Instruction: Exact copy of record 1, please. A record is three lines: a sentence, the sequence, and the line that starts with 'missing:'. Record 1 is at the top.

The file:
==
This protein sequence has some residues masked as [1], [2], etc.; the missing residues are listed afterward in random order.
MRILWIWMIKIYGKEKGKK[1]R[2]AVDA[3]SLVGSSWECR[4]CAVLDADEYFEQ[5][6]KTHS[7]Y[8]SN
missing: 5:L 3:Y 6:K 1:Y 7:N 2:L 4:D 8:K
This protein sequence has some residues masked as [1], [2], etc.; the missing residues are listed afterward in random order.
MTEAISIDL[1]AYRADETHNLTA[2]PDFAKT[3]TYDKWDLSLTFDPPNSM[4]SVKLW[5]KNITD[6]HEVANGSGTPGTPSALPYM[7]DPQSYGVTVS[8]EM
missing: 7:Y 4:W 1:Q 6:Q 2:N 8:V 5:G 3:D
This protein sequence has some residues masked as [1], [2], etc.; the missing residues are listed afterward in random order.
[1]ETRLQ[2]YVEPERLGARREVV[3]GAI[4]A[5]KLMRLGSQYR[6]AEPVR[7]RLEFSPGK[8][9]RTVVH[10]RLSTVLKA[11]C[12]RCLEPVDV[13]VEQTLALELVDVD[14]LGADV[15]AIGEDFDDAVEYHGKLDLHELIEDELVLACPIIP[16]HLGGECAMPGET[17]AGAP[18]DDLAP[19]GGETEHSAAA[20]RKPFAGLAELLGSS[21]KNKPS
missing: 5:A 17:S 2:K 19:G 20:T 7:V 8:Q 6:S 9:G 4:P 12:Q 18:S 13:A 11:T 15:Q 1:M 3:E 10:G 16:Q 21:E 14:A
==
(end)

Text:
This protein sequence has some residues masked as [1], [2], etc.; the missing residues are listed afterward in random order.
MRILWIWMIKIYGKEKGKK[1]R[2]AVDA[3]SLVGSSWECR[4]CAVLDADEYFEQ[5][6]KTHS[7]Y[8]SN
missing: 5:L 3:Y 6:K 1:Y 7:N 2:L 4:D 8:K